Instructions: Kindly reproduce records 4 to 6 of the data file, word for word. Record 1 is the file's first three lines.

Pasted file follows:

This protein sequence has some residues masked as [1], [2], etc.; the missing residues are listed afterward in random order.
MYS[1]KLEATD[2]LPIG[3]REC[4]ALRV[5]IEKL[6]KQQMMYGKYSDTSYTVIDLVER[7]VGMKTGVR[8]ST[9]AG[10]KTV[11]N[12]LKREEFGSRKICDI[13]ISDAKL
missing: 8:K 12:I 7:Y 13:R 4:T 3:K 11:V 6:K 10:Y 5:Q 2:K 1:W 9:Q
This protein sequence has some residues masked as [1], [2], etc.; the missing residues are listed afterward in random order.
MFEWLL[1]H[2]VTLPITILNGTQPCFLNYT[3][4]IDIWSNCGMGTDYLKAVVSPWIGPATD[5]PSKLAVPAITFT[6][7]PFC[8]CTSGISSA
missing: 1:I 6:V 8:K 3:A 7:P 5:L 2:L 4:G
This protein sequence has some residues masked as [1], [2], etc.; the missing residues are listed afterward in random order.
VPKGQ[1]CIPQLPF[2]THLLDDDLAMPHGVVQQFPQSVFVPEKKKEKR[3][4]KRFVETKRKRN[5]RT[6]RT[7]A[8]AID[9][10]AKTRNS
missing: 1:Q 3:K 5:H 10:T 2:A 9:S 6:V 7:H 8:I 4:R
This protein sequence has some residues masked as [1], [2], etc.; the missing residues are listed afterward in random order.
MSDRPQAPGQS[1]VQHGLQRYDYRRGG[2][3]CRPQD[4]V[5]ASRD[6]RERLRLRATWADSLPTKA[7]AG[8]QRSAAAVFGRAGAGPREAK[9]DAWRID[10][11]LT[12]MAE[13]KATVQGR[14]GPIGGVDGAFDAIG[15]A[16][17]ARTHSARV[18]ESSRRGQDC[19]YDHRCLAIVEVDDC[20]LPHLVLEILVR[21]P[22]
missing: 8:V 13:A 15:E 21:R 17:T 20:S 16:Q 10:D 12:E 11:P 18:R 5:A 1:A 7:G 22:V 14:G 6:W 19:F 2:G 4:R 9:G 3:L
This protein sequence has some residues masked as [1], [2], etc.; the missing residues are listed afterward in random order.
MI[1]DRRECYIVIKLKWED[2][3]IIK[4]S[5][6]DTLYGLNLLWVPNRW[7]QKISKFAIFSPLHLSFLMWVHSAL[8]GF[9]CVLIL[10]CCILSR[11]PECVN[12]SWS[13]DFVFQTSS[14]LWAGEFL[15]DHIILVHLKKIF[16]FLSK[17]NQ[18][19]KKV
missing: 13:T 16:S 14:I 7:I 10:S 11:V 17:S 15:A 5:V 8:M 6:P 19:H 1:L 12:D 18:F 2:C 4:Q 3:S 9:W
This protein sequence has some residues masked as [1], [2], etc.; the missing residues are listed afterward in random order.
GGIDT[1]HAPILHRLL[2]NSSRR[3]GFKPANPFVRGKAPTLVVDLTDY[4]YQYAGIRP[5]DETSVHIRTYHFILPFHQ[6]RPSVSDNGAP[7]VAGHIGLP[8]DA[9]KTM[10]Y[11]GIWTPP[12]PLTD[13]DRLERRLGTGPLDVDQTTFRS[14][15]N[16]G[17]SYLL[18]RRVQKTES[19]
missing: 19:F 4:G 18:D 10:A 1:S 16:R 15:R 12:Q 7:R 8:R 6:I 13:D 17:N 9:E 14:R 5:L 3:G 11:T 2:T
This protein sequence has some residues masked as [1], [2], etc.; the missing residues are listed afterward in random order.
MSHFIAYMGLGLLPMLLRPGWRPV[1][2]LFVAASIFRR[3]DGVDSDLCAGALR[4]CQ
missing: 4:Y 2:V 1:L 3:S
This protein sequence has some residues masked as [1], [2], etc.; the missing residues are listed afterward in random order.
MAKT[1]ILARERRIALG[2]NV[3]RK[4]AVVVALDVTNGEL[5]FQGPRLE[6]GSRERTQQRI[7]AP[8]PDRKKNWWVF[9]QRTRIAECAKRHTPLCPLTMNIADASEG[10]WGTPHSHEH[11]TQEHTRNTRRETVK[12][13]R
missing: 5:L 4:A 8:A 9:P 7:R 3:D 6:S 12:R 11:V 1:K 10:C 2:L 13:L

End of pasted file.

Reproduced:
This protein sequence has some residues masked as [1], [2], etc.; the missing residues are listed afterward in random order.
MSDRPQAPGQS[1]VQHGLQRYDYRRGG[2][3]CRPQD[4]V[5]ASRD[6]RERLRLRATWADSLPTKA[7]AG[8]QRSAAAVFGRAGAGPREAK[9]DAWRID[10][11]LT[12]MAE[13]KATVQGR[14]GPIGGVDGAFDAIG[15]A[16][17]ARTHSARV[18]ESSRRGQDC[19]YDHRCLAIVEVDDC[20]LPHLVLEILVR[21]P[22]
missing: 8:V 13:A 15:E 21:R 17:T 20:S 16:Q 10:D 12:E 11:P 18:R 5:A 1:A 7:G 22:V 14:G 6:W 19:F 2:G 4:R 9:G 3:L
This protein sequence has some residues masked as [1], [2], etc.; the missing residues are listed afterward in random order.
MI[1]DRRECYIVIKLKWED[2][3]IIK[4]S[5][6]DTLYGLNLLWVPNRW[7]QKISKFAIFSPLHLSFLMWVHSAL[8]GF[9]CVLIL[10]CCILSR[11]PECVN[12]SWS[13]DFVFQTSS[14]LWAGEFL[15]DHIILVHLKKIF[16]FLSK[17]NQ[18][19]KKV
missing: 13:T 16:S 14:I 7:I 10:S 11:V 17:S 15:A 5:V 8:M 6:P 19:H 1:L 12:D 18:F 2:C 4:Q 3:S 9:W
This protein sequence has some residues masked as [1], [2], etc.; the missing residues are listed afterward in random order.
GGIDT[1]HAPILHRLL[2]NSSRR[3]GFKPANPFVRGKAPTLVVDLTDY[4]YQYAGIRP[5]DETSVHIRTYHFILPFHQ[6]RPSVSDNGAP[7]VAGHIGLP[8]DA[9]KTM[10]Y[11]GIWTPP[12]PLTD[13]DRLERRLGTGPLDVDQTTFRS[14][15]N[16]G[17]SYLL[18]RRVQKTES[19]
missing: 19:F 4:G 18:D 10:A 1:S 16:R 15:R 12:Q 7:R 8:R 6:I 13:D 17:N 9:E 14:R 5:L 3:G 11:T 2:T